Volume #1 Issue #5 December 1987
This is the time of year for annual awards. The pundits gather their wits, their votes, and their courage, and they select the best products of 1987. There’s nothing intrinsically wrong with the idea; nowadays, so many products are released that an annual review of the best products provides needed perspective. Sadly, though, the execution falls short of the ideal.
Consider the annual awards of MacUser magazine. I noticed in their 1986 awards an apparent bias in favor of products that appeared late in the year. I therefore compiled data on the products that won awards and compared it with the review dates of those products. I then carried out a statistical test of the hypothesis that awards are given with no regard for release date. The hypothesis was rejected at better than the .5% confidence level. For you non-statisticians, it means that the awards were grossly biased in favor of recently released products.
Then there is the awards system sponsored by the Software Publisher’s Association. The problem with the SPA awards arises from the fact that the software industry executives who vote for the awards don’t play many games themselves, and so they have no independent basis for making a decision. Determined publishers will send free copies of their games to every elector to jog their memories. It’s not quite the same thing as buying the election, but more than one publisher has mentioned to me the high cost of winning an SPA award.
I don’t mean to pick on MacUser or the SPA they’re both solid organizations working to improve their systems. I could have picked apart any of the awards systems. These were the most convenient targets. My point is that none of the various awards can stand up to close inspection.
There is a fundamental reason why awards systems are such a mess: there are just too many games coming out each year for any one person to make a fair determination. Consider this: each year, several dozen games companies release several hundred games to the marketplace. It takes at least five hours of playtime to evaluate a game well enough to determine its worthiness for an award. It would therefore require nearly a full-time worker just to play all the games. Who’s got that kind of time to throw around?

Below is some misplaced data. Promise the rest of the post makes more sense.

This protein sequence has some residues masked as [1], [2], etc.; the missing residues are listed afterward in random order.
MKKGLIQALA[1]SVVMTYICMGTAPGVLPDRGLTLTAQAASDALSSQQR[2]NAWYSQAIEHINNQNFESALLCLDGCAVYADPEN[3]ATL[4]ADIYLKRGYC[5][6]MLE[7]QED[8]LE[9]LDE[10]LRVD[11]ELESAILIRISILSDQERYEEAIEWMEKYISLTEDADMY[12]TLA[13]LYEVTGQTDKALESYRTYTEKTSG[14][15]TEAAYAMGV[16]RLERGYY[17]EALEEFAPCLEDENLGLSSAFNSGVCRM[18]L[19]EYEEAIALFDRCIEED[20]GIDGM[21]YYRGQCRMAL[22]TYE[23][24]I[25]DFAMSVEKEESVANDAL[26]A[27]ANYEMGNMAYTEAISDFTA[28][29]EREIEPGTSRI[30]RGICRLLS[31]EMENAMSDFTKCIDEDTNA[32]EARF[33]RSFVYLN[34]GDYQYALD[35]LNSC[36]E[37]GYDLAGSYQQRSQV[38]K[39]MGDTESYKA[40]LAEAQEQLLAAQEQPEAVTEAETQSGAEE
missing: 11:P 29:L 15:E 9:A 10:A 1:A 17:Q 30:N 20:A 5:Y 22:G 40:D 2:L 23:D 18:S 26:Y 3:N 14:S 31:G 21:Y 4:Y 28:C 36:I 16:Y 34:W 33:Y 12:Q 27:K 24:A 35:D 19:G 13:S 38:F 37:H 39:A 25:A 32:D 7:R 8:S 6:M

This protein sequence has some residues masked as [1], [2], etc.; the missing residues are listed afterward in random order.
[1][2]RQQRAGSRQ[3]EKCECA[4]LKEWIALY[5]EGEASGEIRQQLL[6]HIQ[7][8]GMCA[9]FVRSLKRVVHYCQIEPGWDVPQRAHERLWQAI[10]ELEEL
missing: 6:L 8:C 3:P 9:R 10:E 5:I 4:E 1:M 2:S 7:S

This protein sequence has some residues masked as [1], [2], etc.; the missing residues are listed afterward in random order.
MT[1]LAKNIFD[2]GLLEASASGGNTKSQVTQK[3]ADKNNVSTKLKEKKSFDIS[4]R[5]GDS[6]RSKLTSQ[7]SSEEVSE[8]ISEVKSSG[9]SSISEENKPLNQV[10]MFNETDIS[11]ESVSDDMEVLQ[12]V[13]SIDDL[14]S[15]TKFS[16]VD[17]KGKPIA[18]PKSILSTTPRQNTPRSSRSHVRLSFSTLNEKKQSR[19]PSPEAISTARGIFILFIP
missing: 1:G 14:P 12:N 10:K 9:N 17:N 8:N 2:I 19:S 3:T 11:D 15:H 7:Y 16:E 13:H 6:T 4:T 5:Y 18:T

The brutal truth is this: most of the people who cast votes for the "best game of the year" have played only a fraction of the hundreds of games out there. Few of them have spent much time with the games for which they vote. In short, it’s a crock. Most of the electors for the Academy Awards have seen the movies for which they vote. Most of the electors for book awards have read the books under consideration. Is it too much to ask the same for games? Apparently it is.
So what should we game designers do about it? We certainly should not institute our own system of awards. Let’s face it, we’re not much better equipped to select the best games of the year. We probably spend more time playing games than most people, but I doubt that any of us are catholic enough in our game-playing to do justice to an annual award.
So I suppose the best we can do is behave graciously when we hear that we have received an award (or, more precisely, our publisher has received the award), thank everybody in sight, take the plaque or doodad home, mount it on the wall, and forget about it. Lord help us all if we start taking these things seriously.